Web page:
States Asserting Their Rights, Pushing Feds Back Into Constitutional Box

Posted on March 16, 2010

1


UPDATE: Idaho is now challenging federal authority over the Obamacare debacle; 37 other states considering.

According to the New York Times, states are increasingly pushing to limit the federal government’s authority over them. The feds have been overstepping constitutional limits imposed in the 10th Amendment and elsewhere for many years, and once in a while we see states attempt to push back on a particular issue. What’s different this time is that many states are now pushing back on many issues. Guns, drugs, control of the National Guard are just some of the stakes that states are beginning to throw their full legislative weight into.

“Whether it’s a correctly called a movement, a backlash or political theater, state declarations of their rights — or in some cases denunciations of federal authority, amounting to the same thing — are on a roll.”

Moreover, the effort seems to be bipartisan, with both red and blue states joining in fray. The ones with teeth are those which are signed into law, rather than simple resolutions which are essentially meaningless. Some of the actions currently under way in the states include:

  • South Dakota: Gov. Rounds (R) signed a bill into law declaring the regulation of firearms made and used in South Dakota to be outside the purview of the Federal Government.
  • Wyoming: On Thursday, Gov. Freudenthal (D) signed a bill into law declaring the regulation of firearms made and used in Wyoming to be outside the purview of the Federal Government.
  • Oklahoma: the House of Representatives passed a resolution declaring that the people of Oklahoma should be able to vote on a state constitutional amendment opting out of any federally mandated health care programs.
  • Utah: the legislature declared that any federally mandated health insurance to be null and void in Utah, without the approval of the legislature.
  • Utah: the legislature declared Utah has the right to claim federal lands in that state under eminent domain.
  • Utah: the legislature resolved the “inviolable sovereignty of the State of Utah under the Tenth Amendment to the Constitution.”
  • Utah: the legislature declared that federal law enforcement authority can be limited by the state, even on federal land in the state.
  • Utah: (last month) Gov. Herbert (R) signed a bill into law declaring the regulation of firearms made and used in South Dakota to be outside the purview of the Federal Government.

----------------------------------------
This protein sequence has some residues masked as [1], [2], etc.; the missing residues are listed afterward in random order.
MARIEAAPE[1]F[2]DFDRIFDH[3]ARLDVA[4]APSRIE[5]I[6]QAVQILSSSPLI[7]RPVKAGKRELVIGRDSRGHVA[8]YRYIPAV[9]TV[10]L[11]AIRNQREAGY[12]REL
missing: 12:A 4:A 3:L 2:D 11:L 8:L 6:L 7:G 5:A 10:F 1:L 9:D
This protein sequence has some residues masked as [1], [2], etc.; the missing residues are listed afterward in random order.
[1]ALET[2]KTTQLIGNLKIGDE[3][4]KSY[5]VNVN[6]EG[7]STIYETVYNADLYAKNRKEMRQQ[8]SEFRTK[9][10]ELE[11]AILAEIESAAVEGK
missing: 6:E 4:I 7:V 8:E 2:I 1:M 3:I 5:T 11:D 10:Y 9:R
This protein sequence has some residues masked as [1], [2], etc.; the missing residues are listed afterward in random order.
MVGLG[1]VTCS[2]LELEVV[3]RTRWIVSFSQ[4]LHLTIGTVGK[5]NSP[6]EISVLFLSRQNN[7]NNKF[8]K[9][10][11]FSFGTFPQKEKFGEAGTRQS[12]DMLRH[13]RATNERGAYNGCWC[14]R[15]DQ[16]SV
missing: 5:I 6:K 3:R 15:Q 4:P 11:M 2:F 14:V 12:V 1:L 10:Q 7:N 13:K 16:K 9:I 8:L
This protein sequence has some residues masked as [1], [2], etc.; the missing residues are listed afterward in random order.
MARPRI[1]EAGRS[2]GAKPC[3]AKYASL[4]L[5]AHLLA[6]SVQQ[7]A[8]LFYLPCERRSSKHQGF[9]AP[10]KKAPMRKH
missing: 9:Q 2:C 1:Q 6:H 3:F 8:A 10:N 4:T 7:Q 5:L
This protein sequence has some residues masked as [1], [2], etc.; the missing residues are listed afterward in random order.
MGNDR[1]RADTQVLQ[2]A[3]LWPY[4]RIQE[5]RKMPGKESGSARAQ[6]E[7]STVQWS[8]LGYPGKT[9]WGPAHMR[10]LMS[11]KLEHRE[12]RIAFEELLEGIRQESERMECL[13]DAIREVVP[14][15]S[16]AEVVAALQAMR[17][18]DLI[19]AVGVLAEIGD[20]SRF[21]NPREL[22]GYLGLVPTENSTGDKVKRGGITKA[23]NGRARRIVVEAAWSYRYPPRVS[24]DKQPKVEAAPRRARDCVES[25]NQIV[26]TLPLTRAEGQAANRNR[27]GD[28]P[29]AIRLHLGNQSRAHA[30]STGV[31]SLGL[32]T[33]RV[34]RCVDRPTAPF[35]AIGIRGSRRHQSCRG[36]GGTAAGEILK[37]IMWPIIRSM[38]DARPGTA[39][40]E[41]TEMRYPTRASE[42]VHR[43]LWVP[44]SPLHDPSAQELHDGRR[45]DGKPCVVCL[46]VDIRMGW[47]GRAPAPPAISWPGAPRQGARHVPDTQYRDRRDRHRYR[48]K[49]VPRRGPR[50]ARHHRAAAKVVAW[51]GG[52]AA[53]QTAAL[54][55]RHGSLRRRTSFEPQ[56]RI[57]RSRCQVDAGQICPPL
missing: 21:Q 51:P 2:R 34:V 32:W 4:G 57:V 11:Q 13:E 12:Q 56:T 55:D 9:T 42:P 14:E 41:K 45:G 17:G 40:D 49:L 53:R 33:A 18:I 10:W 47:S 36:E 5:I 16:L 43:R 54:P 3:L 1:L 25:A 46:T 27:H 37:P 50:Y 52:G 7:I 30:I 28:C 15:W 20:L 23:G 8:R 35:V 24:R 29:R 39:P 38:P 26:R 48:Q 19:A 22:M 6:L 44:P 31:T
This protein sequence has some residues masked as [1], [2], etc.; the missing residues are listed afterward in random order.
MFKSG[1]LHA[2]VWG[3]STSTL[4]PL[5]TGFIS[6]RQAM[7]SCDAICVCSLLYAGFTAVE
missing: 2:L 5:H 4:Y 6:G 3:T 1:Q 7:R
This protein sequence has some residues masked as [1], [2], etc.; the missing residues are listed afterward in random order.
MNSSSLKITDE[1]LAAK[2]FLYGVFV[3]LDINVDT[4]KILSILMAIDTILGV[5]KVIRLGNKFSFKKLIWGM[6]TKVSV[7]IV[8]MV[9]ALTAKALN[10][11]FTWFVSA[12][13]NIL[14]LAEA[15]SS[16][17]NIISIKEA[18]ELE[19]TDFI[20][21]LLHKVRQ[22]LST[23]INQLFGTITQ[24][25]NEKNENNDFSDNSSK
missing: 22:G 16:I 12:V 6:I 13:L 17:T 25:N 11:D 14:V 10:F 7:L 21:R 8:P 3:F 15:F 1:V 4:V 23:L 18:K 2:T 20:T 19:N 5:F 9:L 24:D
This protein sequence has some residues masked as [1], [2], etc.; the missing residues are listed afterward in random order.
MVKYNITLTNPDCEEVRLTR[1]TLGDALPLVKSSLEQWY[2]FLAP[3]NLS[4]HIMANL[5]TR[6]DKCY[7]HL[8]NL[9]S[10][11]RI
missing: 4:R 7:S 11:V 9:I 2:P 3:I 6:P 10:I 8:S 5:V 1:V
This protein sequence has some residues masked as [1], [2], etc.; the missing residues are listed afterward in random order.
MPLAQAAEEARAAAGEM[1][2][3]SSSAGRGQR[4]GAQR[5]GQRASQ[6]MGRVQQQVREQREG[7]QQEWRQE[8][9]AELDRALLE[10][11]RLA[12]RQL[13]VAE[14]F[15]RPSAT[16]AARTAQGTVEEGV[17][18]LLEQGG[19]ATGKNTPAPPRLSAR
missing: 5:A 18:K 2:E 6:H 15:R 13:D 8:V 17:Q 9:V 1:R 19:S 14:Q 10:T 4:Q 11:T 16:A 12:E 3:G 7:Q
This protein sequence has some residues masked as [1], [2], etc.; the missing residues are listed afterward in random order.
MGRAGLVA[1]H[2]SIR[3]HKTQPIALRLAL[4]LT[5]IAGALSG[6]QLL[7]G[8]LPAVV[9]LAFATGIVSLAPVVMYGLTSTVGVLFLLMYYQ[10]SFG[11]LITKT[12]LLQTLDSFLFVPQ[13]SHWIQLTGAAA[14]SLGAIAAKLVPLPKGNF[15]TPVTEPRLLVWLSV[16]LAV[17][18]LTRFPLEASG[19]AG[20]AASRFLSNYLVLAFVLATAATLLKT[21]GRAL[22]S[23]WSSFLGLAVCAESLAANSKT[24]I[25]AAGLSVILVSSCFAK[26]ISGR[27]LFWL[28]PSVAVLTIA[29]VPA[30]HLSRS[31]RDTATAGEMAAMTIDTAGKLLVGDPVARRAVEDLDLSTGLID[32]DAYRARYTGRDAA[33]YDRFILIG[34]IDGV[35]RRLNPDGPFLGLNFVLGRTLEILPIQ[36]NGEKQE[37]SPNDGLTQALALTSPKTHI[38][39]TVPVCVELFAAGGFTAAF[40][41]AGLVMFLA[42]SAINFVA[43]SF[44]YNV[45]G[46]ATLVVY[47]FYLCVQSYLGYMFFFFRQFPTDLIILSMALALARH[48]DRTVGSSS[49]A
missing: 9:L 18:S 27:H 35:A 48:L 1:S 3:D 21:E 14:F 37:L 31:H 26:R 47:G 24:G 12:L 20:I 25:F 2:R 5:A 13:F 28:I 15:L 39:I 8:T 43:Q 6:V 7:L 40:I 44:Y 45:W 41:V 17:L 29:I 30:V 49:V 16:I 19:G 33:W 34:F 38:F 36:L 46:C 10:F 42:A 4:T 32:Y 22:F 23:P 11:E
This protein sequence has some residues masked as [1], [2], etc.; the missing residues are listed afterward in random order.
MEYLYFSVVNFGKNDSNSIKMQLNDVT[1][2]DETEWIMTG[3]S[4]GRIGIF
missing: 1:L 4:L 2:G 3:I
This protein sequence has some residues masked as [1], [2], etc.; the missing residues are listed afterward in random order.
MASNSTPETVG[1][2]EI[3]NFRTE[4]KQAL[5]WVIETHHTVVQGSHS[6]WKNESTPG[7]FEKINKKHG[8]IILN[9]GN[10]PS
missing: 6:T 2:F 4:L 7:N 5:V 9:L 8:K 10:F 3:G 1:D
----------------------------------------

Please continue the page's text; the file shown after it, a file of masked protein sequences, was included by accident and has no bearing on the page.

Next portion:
• Alabama: considering a bill that would assert local police authority to supersede federal law enforcement.
  • Tennessee: considering a bill that would assert local police authority to supersede federal law enforcement.
  • Washington: considering a bill that would assert local police authority to supersede federal law enforcement.
  • Montana: (last year) signed a bill into law declaring the regulation of firearms made and used in Montana to be outside the purview of the Federal Government.
  • Rhode Island: considering a bill that would authorize the governor to take control of its National Guard troops, arguing that the federal government’s deployment orders have exceeded their authority.
  • Vermont: considering a bill that would authorize the governor to take control of its National Guard troops, arguing that the federal government’s deployment orders have exceeded their authority.
  • Wisconsin: considering a bill that would authorize the governor to take control of its National Guard troops, arguing that the federal government’s deployment orders have exceeded their authority.

Some of the issues the states have raised, such as control of federal land would seem to stand little chance in the courts. However, there are several issues that demonstrate legitimate examples of the federal government operating completely outside constitutional limitations. Control of the National Guard (a proxy for the militia), intrastate commerce involving guns, and other issues, I believe, stand a chance of rolling back some of the (il)legal precedents set by FDR’s court.

Posted in: Uncategorized